Why Scout Bees are Important to the Hive
Inside a honey bee hive, each bee has a job to do. One of the most amazing honey bee facts is the ability of thousands of bees to work together. Every bee task is important but none more than those selected to be scout bees. These worker honey bees are responsible for finding new home locations for future swarms.
Adult workers that collect things needed for the hive are called foragers. They are responsible for collecting food for the colony.
To aid in the goal of having a productive system of nectar collection, a percentage of colony members are responsible for looking for new food sources.
Are Scout Bees Male or Female?
Scout bees are female. They are the same as any other worker bees except for their specific task.
These bees “scout around” for reach nectar or pollen sources. When a rich food source is found, the scouts bees direct other foragers to the new nectar source.
Workers are directed to new food sources by bee dances . The dances performed inside the colony on the comb show foragers the general direction and distance to food.
This efficient system of locating new food sources promotes colony productivity and helps bees make alot of honey. But locating food is not the only role of honey bee scouts.
Role of Scout Bees in Swarming
Honey bee colonies have a remarkable method of making more bee families. This is reproduction at the colony level. It is called honey bee swarming.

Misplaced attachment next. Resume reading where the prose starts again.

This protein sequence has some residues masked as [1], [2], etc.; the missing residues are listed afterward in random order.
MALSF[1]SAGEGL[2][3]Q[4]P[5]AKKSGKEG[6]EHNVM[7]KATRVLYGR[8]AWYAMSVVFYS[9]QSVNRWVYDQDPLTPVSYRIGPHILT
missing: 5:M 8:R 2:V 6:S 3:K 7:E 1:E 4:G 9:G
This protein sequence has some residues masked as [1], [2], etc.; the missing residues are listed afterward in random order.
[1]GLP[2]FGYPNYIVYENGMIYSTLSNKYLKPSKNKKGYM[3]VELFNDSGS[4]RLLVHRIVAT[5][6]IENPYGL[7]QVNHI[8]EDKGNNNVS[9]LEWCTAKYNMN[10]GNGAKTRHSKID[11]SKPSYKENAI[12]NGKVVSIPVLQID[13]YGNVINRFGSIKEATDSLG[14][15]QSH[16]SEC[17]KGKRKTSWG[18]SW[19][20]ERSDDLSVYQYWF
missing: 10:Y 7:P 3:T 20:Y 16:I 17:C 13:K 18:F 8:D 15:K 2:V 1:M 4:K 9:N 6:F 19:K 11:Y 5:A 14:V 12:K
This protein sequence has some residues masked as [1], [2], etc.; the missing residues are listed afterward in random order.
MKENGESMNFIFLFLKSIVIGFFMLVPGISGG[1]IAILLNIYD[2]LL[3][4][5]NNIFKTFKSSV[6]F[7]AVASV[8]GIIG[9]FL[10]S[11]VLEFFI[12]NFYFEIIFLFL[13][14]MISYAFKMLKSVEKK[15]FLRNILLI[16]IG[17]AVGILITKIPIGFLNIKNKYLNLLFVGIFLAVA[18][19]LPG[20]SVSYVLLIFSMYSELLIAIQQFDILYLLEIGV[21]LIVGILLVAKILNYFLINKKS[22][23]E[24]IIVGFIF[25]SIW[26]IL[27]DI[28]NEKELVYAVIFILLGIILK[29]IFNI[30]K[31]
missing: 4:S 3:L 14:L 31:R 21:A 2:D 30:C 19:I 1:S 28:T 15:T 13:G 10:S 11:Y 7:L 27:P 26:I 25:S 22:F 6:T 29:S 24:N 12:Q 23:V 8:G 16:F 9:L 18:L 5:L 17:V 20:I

In this somewhat risky proceedure, roughly half of the hive population leaves to form a new colony in a new location.
The remainder of the bee family remains in the mother hive to carry on hive activities. This includes rebuilding the work force, producing a new queen bee, and raising baby bees to rebuild the population.
Those honey bees serving as scout bees play a critical role in swarming. The new colony needs to have an appropriate nest site to build their new home.
They have a lot of work to do at the new location before Winter arrives. Failure to find adequate shelter and food can mean trouble for the new hive.
Swarming is risky business and not something a colony does on a whim. A beehive makes careful preparations in the weeks before casting a swarm.
How Bees Evaluate a New Nest Site
What do scout bees look like? Their appearance is the same as any other worker bee. It is their behavior that is different.
You might see a bee flying around a tree trunk investigating any knot holes or openings. She seems to be searching for something – not like normal foraging behavior.
Any hollow of an appropriate size is a candidate for the new colony. And bees choose spaces of all sizes! Though a volume of 40-50 litres (size of one deep brood box) is a common choice.
Most beekeepers like to use that size of bee box for bait hives when they hope to catch a swarm of bees. They also add swarm lure to entice visiting bees to take a closer look.
While they may be on the lookout for possible nesting sites at any time, the search for a new home becomes more serious right before the swarm emerges.